The National Wildlife Federation and the Southeast Alaska Conservation Council also applauded the Biden Administration for beginning the process to restrict development on more than 9 million acres of North America’s largest temperate rainforest. 

David Willms, senior director of Western wildlife and conservation at the National Wildlife Federation said, “There are so many reasons to protect this national treasure. The Tongass is home to diverse wildlife, sacred Indigenous sites, endless outdoor recreation opportunities, and thriving commercial fisheries. The old-growth forest also plays a vital role in storing carbon.”

Willms said, “Restoring Roadless Rule protections is the right thing to do for wildlife and people alike.”

Meredith Trainor, executive director of Southeast Alaska Conservation Council said, "The Biden administration’s announcement today [Nov. 19, 2021] marks a critical inflection point in the long history of the fight to protect the Tongass National Forest.”

Trainor said, “Beginning Tuesday [Nov. 23rd], we need both Alaskans and Americans across the country to show up once more to speak out on behalf of our forest, and to once again submit comments supporting the restoration of the national Roadless Rule to the Tongass, so we can spend the next three years of the Biden administration doing the legwork to make these decisions real and lasting."

Defenders of Wildlife Alaska policy advisor Pat Lavin in a prepared statement said, "Defenders applauds this welcome shift in priorities for the Forest Service on the Tongass, from destructive liquidation of irreplaceable old-growth forests to restoration and recreation investments developed with local input and participation. Protecting roadless and old-growth forests on the Tongass will conserve biodiversity, help address climate change and align Tongass management with the economic realities in Southeast Alaska. We look forward to working with the Biden administration to similarly protect older forests and wildlands across the nation." - More...
Friday PM - November 26, 2021


 

Alaska: Alaska Delegation: Biden Administration’s Decision to Tap Strategic Petroleum Reserve is Misguided and Insufficient; Alaska Delegation Calls on Administration to Increase Domestic Production Posted & Edited By MARY KAUFFMAN  – On November 23rd, President Biden announced the release of oil from the Strategic Petroleum Reserve as part of his ongoing eforts to lower prices and address lack of supply around the world. President Biden announced the Department of Energy will make available releases of 50 million barrels of oil from the Strategic Petroleum Reserve to lower prices for Americans and address the mismatch between demand exiting the pandemic and supply. This is done because American consumers are feeling the impact of elevated gas prices at the pump and in their home heating bills, and American businesses are, too, because oil supply has not kept up with demand as the global economy emerges from the pandemic as per the White House briefing.

According to the November 23rd White House briefing, the U.S. Department of Energy will make available releases of 50 million barrels from the Strategic Petroleum Reserve in two ways:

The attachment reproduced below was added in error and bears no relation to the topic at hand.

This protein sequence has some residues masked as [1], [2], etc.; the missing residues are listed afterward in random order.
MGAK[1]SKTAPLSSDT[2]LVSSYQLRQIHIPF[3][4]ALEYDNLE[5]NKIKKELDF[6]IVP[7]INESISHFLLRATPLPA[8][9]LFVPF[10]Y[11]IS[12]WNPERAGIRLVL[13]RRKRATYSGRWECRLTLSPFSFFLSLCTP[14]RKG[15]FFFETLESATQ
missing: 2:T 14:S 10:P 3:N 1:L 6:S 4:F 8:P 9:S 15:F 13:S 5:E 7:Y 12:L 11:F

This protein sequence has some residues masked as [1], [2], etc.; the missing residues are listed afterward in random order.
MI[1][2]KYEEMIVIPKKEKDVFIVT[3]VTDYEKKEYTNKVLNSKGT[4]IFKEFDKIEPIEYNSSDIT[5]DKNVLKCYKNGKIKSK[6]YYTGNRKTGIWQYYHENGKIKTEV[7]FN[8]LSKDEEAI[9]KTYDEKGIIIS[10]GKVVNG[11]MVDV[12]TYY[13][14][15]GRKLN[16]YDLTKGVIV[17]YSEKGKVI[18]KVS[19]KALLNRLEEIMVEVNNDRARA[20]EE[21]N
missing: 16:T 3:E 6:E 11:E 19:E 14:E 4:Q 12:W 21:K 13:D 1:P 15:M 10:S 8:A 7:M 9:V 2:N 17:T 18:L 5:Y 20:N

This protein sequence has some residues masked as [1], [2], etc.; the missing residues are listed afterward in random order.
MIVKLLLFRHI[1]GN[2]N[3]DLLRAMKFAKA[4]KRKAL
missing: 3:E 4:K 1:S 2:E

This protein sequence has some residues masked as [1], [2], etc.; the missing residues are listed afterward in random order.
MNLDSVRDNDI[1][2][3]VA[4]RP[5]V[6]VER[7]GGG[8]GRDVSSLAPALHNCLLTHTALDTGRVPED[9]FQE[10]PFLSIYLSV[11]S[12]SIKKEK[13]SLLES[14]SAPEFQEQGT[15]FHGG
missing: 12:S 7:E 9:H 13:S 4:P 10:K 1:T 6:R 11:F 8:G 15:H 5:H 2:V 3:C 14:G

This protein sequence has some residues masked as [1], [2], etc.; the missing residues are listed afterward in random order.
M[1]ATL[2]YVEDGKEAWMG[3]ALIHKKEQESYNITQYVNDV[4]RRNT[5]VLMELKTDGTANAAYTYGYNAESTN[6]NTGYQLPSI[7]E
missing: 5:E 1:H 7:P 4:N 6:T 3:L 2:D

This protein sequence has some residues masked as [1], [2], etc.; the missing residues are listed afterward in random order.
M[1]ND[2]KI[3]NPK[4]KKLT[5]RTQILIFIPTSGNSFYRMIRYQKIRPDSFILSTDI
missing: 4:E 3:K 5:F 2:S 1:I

• 32 million barrels will be an exchange over the next several months, releasing oil that will eventually return to the Strategic Petroleum Reserve in the years ahead. The exchange is a tool matched to today’s specific economic environment, where markets expect future oil prices to be lower than they are today, and helps provide relief to Americans immediately and bridge to that period of expected lower oil prices. The exchange also automatically provides for re-stocking of the Strategic Petroleum Reserve over time to meet future needs.
  • 18 million barrels will be an acceleration into the next several months of a sale of oil that Congress had previously authorized.

This oil release will be taken in parallel with other major energy consuming nations including China, India, Japan, Republic of Korea and the United Kingdom. It was announced the President stands ready to take additional action, if needed, and is prepared to use his full authorities working in coordination with the rest of the world to maintain adequate supply as we exit the pandemic.

The Alaska Delegation all prepared individual statements in response to President's Biden's announcement.

U.S. Senator Lisa Murkowski (R-AK) released a prepared statement after the Biden administration announced on Nov. 23rd it will exchange and sell oil from the Strategic Petroleum Reserve (SPR), which is meant to be used to respond to severe energy supply disruptions. 

Murkowski also knocked the administration for pursuing this false solution – debunked as recently as last week at a hearing held by the Senate Energy and Natural Resources Committee (watch) on November 16th. – after months of supply-side restrictions that have added to current prices and kept U.S. energy producers on the sidelines. - More...
Friday PM - November 26, 2021


Listening to the voices of killer whales

Listening to the voices of killer whales
By NED ROZELL -

Two mammal-eating "transient" killer whales photographed off the south side of Unimak Island, eastern Aleutian Islands, Alaska.
Photo Courtesy Robert Pitman (NOAA).